Summer's coming - are you shopping for some new sunglasses? It's definitely something that many people have been considering as the weather gets warmer. Sunglasses are not only a fashion statement, but they also serve an important purpose - protecting your eyes.
I recently sat down with The Family Handyman to educate them about polarized sunglasses. We had a deep dive into what it means for sunglasses to be polarized and what I look for when shopping. My tips were featured in this recent article.
If you would like to learn more about polarized sunglasses, here's a detailed transcript of our discussion:
What does it mean if sunglasses are polarized?
Polarized sunglasses are sunglasses with a special filter which blocks horizontal wavelengths of light. This reduces glare on bright, sunny days. In general, people are bothered by glare from sunlight bouncing off relatively flat, smooth surfaces, such as the hoods of other cars when driving, the ocean water when sailing, or snow when skiing. Polarized sunglasses, by blocking this glare, allow us to see details more clearly and get less eye strain. It can help us drive more safely or perform better at sports.
What is the highest level of polarized sunglasses?
While there are different price points for polarized sunglasses, they all have the same type of filter which blocks the glare effectively. Different "levels" of sunglasses (and different price points) have to do with the clarity of the lenses and quality of materials, not necessarily "level" of polarization. This is even more important when talking about prescription polarized sunglasses (which have someone's prescription glasses incorporated into the sunglasses).
Do you have any polarized sunglasses you recommend? If so can you provide the names and/or links?
What factors should somebody consider when buying a pair of polarized sunglasses? What elements should they look for? What elements should they avoid?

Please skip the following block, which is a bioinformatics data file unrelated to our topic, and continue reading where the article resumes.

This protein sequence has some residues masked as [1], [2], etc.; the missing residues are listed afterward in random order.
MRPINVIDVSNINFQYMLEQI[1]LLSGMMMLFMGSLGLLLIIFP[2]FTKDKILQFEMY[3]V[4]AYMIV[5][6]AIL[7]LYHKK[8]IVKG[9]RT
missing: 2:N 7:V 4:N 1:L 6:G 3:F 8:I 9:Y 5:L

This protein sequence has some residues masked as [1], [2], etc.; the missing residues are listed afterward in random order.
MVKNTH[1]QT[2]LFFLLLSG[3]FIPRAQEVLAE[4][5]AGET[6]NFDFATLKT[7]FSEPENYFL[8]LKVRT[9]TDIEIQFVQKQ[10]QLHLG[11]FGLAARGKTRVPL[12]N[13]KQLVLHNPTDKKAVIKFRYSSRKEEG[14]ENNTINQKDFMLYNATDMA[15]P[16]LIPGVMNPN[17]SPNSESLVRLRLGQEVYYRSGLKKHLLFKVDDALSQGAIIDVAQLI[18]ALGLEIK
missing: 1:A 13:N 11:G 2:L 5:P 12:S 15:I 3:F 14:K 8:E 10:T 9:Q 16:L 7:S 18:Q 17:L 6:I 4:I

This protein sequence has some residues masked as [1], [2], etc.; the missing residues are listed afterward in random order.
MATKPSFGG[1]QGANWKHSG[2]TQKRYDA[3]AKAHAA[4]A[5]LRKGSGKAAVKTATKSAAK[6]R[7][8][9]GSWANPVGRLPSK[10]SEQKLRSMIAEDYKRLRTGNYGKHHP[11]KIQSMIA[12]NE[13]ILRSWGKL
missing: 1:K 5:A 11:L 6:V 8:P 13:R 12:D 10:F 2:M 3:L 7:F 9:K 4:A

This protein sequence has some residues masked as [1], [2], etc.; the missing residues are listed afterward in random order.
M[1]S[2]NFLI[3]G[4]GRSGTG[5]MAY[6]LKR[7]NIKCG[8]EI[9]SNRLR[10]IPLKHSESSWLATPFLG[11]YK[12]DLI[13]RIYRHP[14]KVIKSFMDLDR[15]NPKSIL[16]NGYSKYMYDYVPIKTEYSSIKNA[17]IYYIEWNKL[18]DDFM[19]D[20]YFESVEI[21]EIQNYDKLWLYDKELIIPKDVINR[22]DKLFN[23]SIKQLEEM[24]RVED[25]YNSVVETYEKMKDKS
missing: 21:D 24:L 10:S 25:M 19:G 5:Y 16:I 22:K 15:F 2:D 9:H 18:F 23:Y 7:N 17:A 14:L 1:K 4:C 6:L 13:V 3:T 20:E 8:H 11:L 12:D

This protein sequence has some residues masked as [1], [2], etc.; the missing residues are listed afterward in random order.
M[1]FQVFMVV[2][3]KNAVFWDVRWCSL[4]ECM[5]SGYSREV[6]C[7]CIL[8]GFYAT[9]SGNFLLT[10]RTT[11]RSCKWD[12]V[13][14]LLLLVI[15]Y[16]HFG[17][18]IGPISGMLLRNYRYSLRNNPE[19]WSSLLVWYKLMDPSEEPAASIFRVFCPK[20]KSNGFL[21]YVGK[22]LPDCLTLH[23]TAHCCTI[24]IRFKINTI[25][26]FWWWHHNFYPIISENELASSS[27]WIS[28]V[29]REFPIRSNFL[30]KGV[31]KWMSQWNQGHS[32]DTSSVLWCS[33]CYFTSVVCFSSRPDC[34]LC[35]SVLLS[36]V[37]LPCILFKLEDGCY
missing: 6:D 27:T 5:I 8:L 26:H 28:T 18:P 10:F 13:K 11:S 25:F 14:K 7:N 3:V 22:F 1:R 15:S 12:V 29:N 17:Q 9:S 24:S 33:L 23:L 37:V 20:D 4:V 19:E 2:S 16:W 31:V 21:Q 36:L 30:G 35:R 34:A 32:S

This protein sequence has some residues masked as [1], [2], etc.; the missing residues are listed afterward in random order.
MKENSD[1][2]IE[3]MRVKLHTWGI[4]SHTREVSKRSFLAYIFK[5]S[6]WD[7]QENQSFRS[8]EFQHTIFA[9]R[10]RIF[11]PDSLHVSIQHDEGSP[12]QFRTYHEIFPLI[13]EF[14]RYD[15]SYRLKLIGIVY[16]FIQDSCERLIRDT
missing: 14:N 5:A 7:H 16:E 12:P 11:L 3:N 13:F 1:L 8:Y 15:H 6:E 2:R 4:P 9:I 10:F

When shopping for polarized lenses and sunglasses, in general, one should stick to reputable brands. Don't go cheap on your eyes! While sunglasses are a fashion accessory, they also serve a very practical purpose - protecting your eyes. We are talking about your eye health and you only have 2 of them! I would avoid buying inexpensive sunglasses from the NYC streetcorner or your local pharmacy. Also, be careful if you are online shopping. There are many fake or counterfeit sunglasses being sold on the internet. I would avoid buying on ebay and be really careful of buying from 3rd party sellers on Amazon. You may end up with sunglasses that are not polarized or ones without UV protection - such sunglasses can potentially hurt your eyes!
What are the different types of polarized sunglasses? May you elaborate a bit.
Polarized lenses are available in a number of different colors such as gray, brown, gray-green, and rose. A relatively new option for polarized lens is a gradient color where it is darker on top and lighter on the bottom portion of the lens. The best thing to do is to try the lenses on to see which type is visually preferred by the individual.
Is polarized better than 100% UV protection?
"Polarized" and UV protection are two different things. You can have sunglasses that have both or just one of them. 100% UV protection is as it says - sunglasses that block 100% of both UVA and UVB light from getting to your eyes. This is extremely important to have in your sunglasses and I wouldn't get sunglasses without 100% UV protection. Increased UV light exposure is hypothesized to cause increased risk of many serious problems such as cataracts, macular degeneration, and eye cancer (melanoma). In addition, UV light exposure around the eyes and eyelids leads to more age-related skin changes, higher skin cancer risk, and wrinkles.
I recommend that you get sunglasses that have both 100% UV protection AND polarized lenses.
Are there different polarized sunglasses for different activities such as fishing, aviation, boating, etc?
Yes. Polarized sunglasses come in many different frame styles that are tailor-made for different sports and activities. For example, where I work in Greenwich, CT, many people who sail like wrap-around polarized lenses that provide increased protection from the sun and wind. However, when it comes to aviation, polarized lenses are generally not recommended since they can potentially interfere with reading gauges and instruments.